Thursday, 15 September 2011

According to Plan

I've just begun my second half-unit of theological studies at Trinity (Systematic Theology), and have just embarked on reading The Everlasting God by Broughton Knox, for my book review for this unit. So I thought I'd post the book review I submitted for the first half-unit, Biblical Theology.

Please keep in mind that my word limit was 750 words +/- 10% ... I managed to get my report down to 818 including footnotes, which was massively difficult. I spent as much time editing and re-wording as I did writing the first draft, if not more. The effect of this is that, if I were to write all my thoughts on the book, there would be a lot more here. But I don't have time for that... I have another book report to write, as I've already mentioned! So here is my "tight" book report on According to Plan, by Graeme Goldsworthy:


Graeme Goldsworthy’s According to Plan provides an explanation of the progression of God’s revelation in the Bible, identifying the Bible’s main message as God’s redemption and regeneration of his people through Jesus Christ.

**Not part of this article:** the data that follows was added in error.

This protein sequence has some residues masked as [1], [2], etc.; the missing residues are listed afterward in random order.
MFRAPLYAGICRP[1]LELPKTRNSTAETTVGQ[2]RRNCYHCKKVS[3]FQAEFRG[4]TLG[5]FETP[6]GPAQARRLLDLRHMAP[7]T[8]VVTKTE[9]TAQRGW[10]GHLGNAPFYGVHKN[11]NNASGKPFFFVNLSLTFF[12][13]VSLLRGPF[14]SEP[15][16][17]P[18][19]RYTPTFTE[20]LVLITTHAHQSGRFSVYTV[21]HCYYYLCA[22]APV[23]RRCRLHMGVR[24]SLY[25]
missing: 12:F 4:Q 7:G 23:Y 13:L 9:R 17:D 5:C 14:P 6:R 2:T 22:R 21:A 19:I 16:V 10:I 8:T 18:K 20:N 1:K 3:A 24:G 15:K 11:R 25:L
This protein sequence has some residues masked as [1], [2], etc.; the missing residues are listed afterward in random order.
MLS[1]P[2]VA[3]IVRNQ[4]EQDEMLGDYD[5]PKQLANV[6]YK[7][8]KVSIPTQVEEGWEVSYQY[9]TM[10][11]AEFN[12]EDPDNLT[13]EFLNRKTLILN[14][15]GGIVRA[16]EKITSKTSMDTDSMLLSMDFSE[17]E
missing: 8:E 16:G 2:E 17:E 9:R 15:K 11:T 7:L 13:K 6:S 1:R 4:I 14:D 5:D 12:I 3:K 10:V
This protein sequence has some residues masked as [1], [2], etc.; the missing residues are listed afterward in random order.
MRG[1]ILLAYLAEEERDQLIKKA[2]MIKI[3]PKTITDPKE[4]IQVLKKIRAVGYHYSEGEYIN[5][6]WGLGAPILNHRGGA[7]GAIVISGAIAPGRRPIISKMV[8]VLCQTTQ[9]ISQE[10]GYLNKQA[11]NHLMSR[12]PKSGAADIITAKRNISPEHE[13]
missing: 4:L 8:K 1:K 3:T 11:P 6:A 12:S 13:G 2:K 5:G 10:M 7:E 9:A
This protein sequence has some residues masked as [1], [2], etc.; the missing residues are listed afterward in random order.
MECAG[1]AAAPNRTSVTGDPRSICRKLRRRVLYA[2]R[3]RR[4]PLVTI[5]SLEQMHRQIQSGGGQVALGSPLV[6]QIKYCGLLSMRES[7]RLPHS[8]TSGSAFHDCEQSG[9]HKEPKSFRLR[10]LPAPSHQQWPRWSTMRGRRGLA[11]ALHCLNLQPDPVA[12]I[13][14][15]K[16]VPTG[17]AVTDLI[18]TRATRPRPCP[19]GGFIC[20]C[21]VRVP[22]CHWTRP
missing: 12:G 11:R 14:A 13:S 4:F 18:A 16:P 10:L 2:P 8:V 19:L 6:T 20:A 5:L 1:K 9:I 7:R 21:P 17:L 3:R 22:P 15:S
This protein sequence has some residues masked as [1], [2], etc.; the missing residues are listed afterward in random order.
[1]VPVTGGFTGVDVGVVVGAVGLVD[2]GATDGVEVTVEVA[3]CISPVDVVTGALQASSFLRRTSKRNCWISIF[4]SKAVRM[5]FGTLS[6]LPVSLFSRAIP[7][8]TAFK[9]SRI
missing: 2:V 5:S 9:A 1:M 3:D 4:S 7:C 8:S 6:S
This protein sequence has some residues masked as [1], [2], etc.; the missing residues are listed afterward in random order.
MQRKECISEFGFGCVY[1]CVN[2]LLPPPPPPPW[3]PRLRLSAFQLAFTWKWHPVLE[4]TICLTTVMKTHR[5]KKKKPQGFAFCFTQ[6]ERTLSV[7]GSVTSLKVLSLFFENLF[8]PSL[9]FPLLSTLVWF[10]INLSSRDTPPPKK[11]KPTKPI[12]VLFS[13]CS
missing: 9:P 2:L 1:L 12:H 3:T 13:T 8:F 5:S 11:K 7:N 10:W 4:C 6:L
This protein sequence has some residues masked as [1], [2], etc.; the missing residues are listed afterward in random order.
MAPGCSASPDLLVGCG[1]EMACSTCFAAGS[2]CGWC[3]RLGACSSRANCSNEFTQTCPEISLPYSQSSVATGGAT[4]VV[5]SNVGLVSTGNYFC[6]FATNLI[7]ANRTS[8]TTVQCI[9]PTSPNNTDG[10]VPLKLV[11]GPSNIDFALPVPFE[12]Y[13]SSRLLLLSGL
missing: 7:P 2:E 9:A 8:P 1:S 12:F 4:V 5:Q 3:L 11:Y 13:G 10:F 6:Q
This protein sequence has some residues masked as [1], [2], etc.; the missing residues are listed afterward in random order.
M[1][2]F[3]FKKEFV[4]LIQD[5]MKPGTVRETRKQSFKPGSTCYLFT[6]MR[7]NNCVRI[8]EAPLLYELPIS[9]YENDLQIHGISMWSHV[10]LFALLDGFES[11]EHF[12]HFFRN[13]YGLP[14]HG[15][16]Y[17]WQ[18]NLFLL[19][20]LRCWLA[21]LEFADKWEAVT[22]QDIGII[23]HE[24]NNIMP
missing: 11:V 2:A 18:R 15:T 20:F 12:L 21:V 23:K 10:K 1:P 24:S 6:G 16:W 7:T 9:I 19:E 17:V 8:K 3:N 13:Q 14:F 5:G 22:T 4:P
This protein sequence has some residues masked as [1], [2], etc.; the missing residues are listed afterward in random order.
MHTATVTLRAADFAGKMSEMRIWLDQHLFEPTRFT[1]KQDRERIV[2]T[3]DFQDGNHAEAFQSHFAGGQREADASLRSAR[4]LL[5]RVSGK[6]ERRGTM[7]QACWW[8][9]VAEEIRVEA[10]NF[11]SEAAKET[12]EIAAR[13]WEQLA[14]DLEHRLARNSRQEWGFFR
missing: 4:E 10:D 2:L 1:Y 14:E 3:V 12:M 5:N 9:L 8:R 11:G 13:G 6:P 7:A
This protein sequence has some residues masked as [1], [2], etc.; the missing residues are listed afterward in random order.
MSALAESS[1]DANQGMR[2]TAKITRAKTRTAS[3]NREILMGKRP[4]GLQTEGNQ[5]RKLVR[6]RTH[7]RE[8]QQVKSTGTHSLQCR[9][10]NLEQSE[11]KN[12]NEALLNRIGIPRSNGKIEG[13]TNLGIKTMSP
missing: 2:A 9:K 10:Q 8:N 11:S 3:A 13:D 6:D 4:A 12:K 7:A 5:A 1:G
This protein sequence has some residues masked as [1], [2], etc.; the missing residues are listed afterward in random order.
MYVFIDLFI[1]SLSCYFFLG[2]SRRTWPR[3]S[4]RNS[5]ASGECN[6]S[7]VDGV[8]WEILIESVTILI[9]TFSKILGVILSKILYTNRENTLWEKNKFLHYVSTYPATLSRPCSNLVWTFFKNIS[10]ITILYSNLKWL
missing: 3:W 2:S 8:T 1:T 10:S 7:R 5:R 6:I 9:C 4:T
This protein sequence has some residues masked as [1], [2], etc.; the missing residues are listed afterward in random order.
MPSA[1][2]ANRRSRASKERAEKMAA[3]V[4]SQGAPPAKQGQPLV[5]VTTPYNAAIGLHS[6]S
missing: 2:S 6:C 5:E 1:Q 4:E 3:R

The book begins with an apologetic for the study of biblical theology (part one), and a rationale for Goldsworthy’s presuppositions about knowledge, and process of typology (part two). He establishes a “Christian approach to the Old Testament” (p.55), whereby the gospel is used to interpret the Old Testament. At the core of the book (part three) is a detailed examination of biblical content, divided into 17 eras treated in chronological order. This begins with the most significant chapter of the entire book, (chapter 8), where Goldsworthy argues from the four gospels “the progression of events [in the Old Testament] will only find its true meaning in Christ.” (p.88). The gradually refined concept of the Kingdom of God, and its three ingredients (God, Mankind, World [Footnote:Goldsworthy (p.11) describes these in his introduction as “the three elements of the kingdom: God as ruling Lord, his people and the created order in which God and his people relate.” “Mankind” and “World” are signifiers of the latter two. Roberts (2002) replaces these terms with the apt descriptors “God’s people” and “God’s land”.]), is examined. The theme of regeneration is followed through stages of foreshadowing, prophecy and consummation in Christ. The book concludes (part four) by providing examples of how this applies in the study of doctrinal topics.